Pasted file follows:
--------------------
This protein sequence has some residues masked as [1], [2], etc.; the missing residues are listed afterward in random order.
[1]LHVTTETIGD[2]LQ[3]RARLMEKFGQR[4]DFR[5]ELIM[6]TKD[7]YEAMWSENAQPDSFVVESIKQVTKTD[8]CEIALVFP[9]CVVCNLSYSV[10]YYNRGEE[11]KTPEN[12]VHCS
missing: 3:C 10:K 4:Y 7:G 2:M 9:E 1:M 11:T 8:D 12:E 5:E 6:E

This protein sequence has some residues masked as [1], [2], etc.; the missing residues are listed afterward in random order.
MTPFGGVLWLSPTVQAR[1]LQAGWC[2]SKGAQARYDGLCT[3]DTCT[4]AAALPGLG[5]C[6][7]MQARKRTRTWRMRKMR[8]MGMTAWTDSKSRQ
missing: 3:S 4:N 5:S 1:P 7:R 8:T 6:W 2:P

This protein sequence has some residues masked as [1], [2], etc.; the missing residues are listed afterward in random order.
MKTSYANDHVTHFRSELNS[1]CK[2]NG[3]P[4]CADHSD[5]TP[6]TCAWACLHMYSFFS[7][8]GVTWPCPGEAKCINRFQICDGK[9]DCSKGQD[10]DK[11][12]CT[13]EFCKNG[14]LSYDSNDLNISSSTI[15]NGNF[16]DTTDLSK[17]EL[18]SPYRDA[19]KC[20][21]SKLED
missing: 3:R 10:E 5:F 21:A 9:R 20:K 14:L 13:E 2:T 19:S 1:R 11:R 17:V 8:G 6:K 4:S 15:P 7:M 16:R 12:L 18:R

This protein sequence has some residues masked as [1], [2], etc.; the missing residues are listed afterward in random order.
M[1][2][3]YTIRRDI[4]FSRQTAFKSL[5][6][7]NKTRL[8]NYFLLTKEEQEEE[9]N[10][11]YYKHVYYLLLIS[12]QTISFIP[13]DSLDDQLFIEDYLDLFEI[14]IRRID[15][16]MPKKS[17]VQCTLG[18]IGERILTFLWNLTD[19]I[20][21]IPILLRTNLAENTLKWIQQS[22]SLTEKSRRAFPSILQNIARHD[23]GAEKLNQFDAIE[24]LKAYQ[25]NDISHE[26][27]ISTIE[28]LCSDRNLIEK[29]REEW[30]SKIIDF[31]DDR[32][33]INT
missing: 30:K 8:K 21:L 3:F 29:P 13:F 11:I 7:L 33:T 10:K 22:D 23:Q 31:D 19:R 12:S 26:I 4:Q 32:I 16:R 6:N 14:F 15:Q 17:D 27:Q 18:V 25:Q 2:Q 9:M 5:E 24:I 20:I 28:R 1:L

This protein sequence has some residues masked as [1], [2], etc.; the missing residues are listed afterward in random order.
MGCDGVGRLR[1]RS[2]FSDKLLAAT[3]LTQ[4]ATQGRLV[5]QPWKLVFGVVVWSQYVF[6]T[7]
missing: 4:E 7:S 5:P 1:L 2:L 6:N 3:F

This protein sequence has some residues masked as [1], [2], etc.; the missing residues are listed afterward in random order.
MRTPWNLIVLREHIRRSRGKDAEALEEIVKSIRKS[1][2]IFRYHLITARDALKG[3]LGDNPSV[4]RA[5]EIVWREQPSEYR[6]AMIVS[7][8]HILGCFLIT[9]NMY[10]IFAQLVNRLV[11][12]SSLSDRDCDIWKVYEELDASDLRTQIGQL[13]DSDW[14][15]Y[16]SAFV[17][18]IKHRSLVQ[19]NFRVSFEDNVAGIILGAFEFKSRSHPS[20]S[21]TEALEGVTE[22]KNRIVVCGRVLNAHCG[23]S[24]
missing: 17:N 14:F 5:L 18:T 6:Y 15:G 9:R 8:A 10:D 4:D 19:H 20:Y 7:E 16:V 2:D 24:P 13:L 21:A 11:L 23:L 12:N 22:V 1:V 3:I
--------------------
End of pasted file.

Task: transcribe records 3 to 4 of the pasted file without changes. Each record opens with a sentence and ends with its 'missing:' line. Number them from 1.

This protein sequence has some residues masked as [1], [2], etc.; the missing residues are listed afterward in random order.
MKTSYANDHVTHFRSELNS[1]CK[2]NG[3]P[4]CADHSD[5]TP[6]TCAWACLHMYSFFS[7][8]GVTWPCPGEAKCINRFQICDGK[9]DCSKGQD[10]DK[11][12]CT[13]EFCKNG[14]LSYDSNDLNISSSTI[15]NGNF[16]DTTDLSK[17]EL[18]SPYRDA[19]KC[20][21]SKLED
missing: 3:R 10:E 5:F 21:A 9:R 20:K 14:L 13:E 2:T 19:S 1:R 11:R 17:V 8:G 6:K 4:S 15:P 7:M 16:R 12:L 18:R

This protein sequence has some residues masked as [1], [2], etc.; the missing residues are listed afterward in random order.
M[1][2][3]YTIRRDI[4]FSRQTAFKSL[5][6][7]NKTRL[8]NYFLLTKEEQEEE[9]N[10][11]YYKHVYYLLLIS[12]QTISFIP[13]DSLDDQLFIEDYLDLFEI[14]IRRID[15][16]MPKKS[17]VQCTLG[18]IGERILTFLWNLTD[19]I[20][21]IPILLRTNLAENTLKWIQQS[22]SLTEKSRRAFPSILQNIARHD[23]GAEKLNQFDAIE[24]LKAYQ[25]NDISHE[26][27]ISTIE[28]LCSDRNLIEK[29]REEW[30]SKIIDF[31]DDR[32][33]INT
missing: 30:K 8:K 21:L 3:F 29:P 13:F 11:I 7:L 33:T 10:K 22:D 23:Q 31:D 19:R 12:S 26:I 4:Q 32:I 16:R 6:N 14:F 15:Q 17:D 27:Q 18:V 25:Q 2:Q 9:M 5:E 24:I 20:I 28:R 1:L